I’ve been wanting to write this post for several weeks. Please be warned, there will be cursing. DIY Shiplap doesn’t get installed without a lot of cursing. I’ll keep it to bullshit, but know that much stronger words were flying while this project was being completed.
Check out the reveal post for the Master Bedroom Mini-Makeover. That version has no cussing!
I’ve been wanting to do some sort of wall treatment/accent wall in our master bedroom for quite some time. In our old house, we had the wall behind our bed painted a different color than the others. I just love the look of the contrast and how it really anchors the bed as the focal point of the room. In this house, I wanted an accent wall with a different texture too.
I’ve been seeing grid patters and board & batten in my head for this space. For a long time, I was trying to decide between shiplap (which seems overplayed now) and a grid (like this). Last month, I decided DIY Shiplap was much less of a pain in the ass than a grid was. I’m not going to say I was wrong, but I’m not going to say I was right, either.
Shiplap vs. Grid Pattern
Why did I choose shiplap over a grid? Well, the first reason is wall texture. You see, we live in Texas, and walls in Texas all have spray texture on them. Wall texture is really annoying. It’s annoying to paint. It’s annoying to patch.
Because of this texture, you can’t just slap some trim boards on it, paint it, and call it board & batten or a grid. You have to cover up the texture first, and that usually means installing some sort of panel board. Our wall is about 18′ wide and 10′ tall, so there would have been several seems between panel boards. Those seems would need to be covered with the trim boards. Trim boards need to run at an equal distance to form your grid. All of that was WAY more math than I wanted to do for this particular project.
Shiplap is just horizontal boards with trim around the edges of the wall. Sounds much less complicated right? No. No it was not.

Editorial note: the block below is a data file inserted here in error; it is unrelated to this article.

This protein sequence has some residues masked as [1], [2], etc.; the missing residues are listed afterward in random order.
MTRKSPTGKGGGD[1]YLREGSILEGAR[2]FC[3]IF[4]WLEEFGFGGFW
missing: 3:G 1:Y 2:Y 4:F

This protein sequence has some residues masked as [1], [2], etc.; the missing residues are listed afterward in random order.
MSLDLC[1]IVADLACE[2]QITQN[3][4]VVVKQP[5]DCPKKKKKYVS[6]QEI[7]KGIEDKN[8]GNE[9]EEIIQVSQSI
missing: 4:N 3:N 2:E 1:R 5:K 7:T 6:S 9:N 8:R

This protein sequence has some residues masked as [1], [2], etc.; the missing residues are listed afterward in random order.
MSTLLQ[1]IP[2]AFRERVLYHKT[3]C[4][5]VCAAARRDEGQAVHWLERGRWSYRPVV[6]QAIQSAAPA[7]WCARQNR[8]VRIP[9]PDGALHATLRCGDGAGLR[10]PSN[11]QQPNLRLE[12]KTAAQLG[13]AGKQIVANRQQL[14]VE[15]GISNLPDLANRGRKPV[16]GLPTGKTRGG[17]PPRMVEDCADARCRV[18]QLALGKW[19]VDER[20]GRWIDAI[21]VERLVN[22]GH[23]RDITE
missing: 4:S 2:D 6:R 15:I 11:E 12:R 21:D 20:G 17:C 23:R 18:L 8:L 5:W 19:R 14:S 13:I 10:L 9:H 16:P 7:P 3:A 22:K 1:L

Let’s back up a bit. There are a lot of bloggers out there who have done DIY Shiplap on a budget. Most of them have taken 1/4″ plywood, ripped it down to boards, and installed it in a day, right? You’ve read those posts. I’m here to tell you, they’re all Bullshit.
Here are all of the tools I needed to complete this project:
- 1/4″ Plywood – cut down into 7″ panels. You’ll have 1 piece of scrap that is smaller than 7″. I’m going to use it for window casings like in the playroom.
- Trim Boards
- Stud Finder
- Brad Nail Gun & Nails
- Air Compressor, Hose & Accessories
- Mouse Sander & 220 Grit Sanding Pads
- 4′ Level
- Nickels – Lots to keep in your pockets because you’ll drop them.
- Nail Set & Hammer for nails that don’t quite go in all the way.
- Wood Filler
- 200 Sanding Block – To sand all of your nail holes.
- Paint Brush – I used a cabinet roller too, but it didn’t paint as thick as the lines did with my brush, so I have to go back and use the brush for another coat on the boards.
- 2 Ladders
Why DIY Shiplap is Bullshit
“Use 1/4″ Plywood & save Money”
This is bullshit.
Yes, 1/4″ plywood is cheap. It’s $16 a sheet. My wall needed 7-8 sheets, so ~$128. Click & Lock mdf shiplap boards are $12 a board, and I would have needed ~34 of them. That’s over $400. So yes, the plywood is cheaper. But, keep reading and you’ll see why it might be cheaper to do the $400 worth of boards.
The other problem with the plywood is that your pretty little lines are going to have texture gaps behind them. If you use any paint sheen other than flat, you’re going to see the texture in your gaps if you look close enough. I used Benjamin Moore Advance Paint in Satin (color is graphite) for my wall, because that is what I use for trim work. I wanted there to be a slight sheen on this paneled wall. So the texture bumps show when you’re up close.
“Just Get the Guy at Lowe’s to Rip The Boards For You!”
This is bullshit.
Yes, you can get the guy at Lowe’s to rip the boards down for you (my Home Depot won’t cut anything under 12″). Sure, its faster than cutting them yourself. Yes, you can choose to have boards whatever thickness you want. Those are all in the pro column for using the cheap plywood.